kirstin lindsay

3 communication problems faced in meetings and 9 facilitation strategies that will solve them

Even if you’re well organized, with a clear agenda and purpose, basic communication problems can arise that can derail your meeting very quickly. If it’s your job to moderate a meeting, you need to be able to get clear decisions without wasting too much time. Below, we present a few common communication problems and basic facilitation skills that can solve them and get your meeting back on track.

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Problem 1: Deadlock

Situation: The group discusses an issue fully, but no agreement can be reached because no one changes their opinion. Here’s an example:

Chris: That brings us back to the question: do we want to host the event in Denmark or Croatia?

Dana: It’s too cold in Denmark. Let’s go to Croatia.

Richard: I still don’t understand why we can’t just do it in Germany.

Mark: Russia! Russia! Russia!

Laura: We’ve been talking about this for an hour. Can’t we just choose one?

Strategies for dealing with deadlock

  • take a break and try again, but with a clear time limit to make a decision
  • make a temporary decision that can be changed later
  • use a problem-solving tool like the FOCUS model

Problem 2: Unimportant points

Situation: The group discusses trivial points and wastes time. For example:

Mike: So should the picture be on page 343 or page 344 of the report?

Strategies for dealing with unimportant points

  • as facilitator, give one person the power to make a final decision
  • scan the agenda and delete unimportant items before the meeting, then discuss those points with the relevant colleague privately
  • if there’s one idea that everyone seems to be happy with, name it as the choice and quickly move to the next point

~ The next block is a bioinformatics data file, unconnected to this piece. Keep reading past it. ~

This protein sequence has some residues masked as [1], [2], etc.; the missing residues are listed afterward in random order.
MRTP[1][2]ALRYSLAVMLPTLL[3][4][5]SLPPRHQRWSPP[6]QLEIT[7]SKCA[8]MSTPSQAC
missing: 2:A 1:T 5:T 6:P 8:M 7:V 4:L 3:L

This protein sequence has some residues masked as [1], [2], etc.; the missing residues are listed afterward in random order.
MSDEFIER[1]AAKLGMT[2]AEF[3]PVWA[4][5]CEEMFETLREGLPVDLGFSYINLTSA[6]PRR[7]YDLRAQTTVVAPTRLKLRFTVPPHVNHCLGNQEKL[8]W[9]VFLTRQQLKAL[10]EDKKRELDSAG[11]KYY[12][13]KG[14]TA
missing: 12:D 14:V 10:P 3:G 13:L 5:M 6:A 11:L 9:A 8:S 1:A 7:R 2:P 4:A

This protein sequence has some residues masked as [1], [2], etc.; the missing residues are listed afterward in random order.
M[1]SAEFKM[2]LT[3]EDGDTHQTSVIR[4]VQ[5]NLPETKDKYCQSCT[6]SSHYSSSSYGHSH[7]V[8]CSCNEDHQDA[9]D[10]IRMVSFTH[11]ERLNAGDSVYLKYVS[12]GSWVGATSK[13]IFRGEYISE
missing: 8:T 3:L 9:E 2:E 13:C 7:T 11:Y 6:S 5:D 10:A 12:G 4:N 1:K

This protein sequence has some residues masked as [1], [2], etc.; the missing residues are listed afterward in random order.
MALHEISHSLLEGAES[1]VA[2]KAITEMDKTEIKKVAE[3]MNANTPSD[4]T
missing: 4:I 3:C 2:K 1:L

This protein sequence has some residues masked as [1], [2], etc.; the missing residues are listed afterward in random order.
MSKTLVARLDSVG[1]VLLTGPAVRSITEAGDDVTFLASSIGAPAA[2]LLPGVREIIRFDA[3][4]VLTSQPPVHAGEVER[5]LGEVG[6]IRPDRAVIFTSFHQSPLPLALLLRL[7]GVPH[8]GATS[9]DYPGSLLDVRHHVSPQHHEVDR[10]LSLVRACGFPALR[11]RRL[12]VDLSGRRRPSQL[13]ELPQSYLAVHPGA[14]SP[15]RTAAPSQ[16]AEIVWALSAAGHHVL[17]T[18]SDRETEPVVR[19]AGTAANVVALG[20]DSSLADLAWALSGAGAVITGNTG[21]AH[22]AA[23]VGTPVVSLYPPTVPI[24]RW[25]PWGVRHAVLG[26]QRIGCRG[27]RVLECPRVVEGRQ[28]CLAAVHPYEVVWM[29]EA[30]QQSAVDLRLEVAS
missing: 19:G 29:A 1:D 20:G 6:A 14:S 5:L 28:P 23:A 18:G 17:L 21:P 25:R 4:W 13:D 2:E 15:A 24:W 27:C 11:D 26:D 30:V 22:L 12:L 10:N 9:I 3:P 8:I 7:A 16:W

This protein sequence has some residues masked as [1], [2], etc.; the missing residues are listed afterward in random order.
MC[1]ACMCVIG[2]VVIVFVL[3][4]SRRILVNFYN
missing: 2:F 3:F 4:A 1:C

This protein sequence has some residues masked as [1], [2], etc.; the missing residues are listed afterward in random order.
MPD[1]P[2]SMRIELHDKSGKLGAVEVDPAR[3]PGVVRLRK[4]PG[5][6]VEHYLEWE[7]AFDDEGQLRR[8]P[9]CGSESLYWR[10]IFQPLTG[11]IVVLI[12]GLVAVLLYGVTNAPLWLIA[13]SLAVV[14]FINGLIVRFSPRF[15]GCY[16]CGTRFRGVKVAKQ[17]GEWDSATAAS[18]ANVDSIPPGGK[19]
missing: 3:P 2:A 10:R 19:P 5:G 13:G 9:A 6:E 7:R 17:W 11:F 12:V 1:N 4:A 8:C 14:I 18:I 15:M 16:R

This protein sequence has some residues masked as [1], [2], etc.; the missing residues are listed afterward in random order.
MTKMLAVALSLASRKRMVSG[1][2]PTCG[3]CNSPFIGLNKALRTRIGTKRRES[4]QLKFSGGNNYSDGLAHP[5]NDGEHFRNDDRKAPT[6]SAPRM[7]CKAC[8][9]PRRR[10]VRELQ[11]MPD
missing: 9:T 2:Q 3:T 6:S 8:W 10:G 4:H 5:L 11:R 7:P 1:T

Problem 3: stubbornness

Situation: One person sticks to their opinion no matter what anyone else says, and refuses to change their opinion. For example:

Tina: I don’t care what you say, I insist that we use Acme as our telephone company.

John: But Acme is the most expensive.

Tina: That’s true. But our telephone company must be Acme.

Strategies for dealing with stubbornness

  • ask questions to find out why your colleague insists on this one option. Maybe there is information the group doesn’t know that can help the discussion move forward. Insist on full answers to your questions.
  • rather than attacking what you see as a stubborn approach, try to put yourself in your colleague’s shoes. The situation might look differently from their perspective.
  • if the colleague still refuses to change, apologize and tell them that while you value their opinion, the group has made another choice
1 reply
  1. Jennie Wright
    Jennie Wright says:

    Good points Matt. I think the key is to always have a moderator or facilitator in the meeting. If you don’t have a clear leader who moves things along, it’s hard to get out of these situations. For us, we always decide who the moderator is at the start or their role is appointed before the meeting. This works for us, but I’m interested in seeing what others do.

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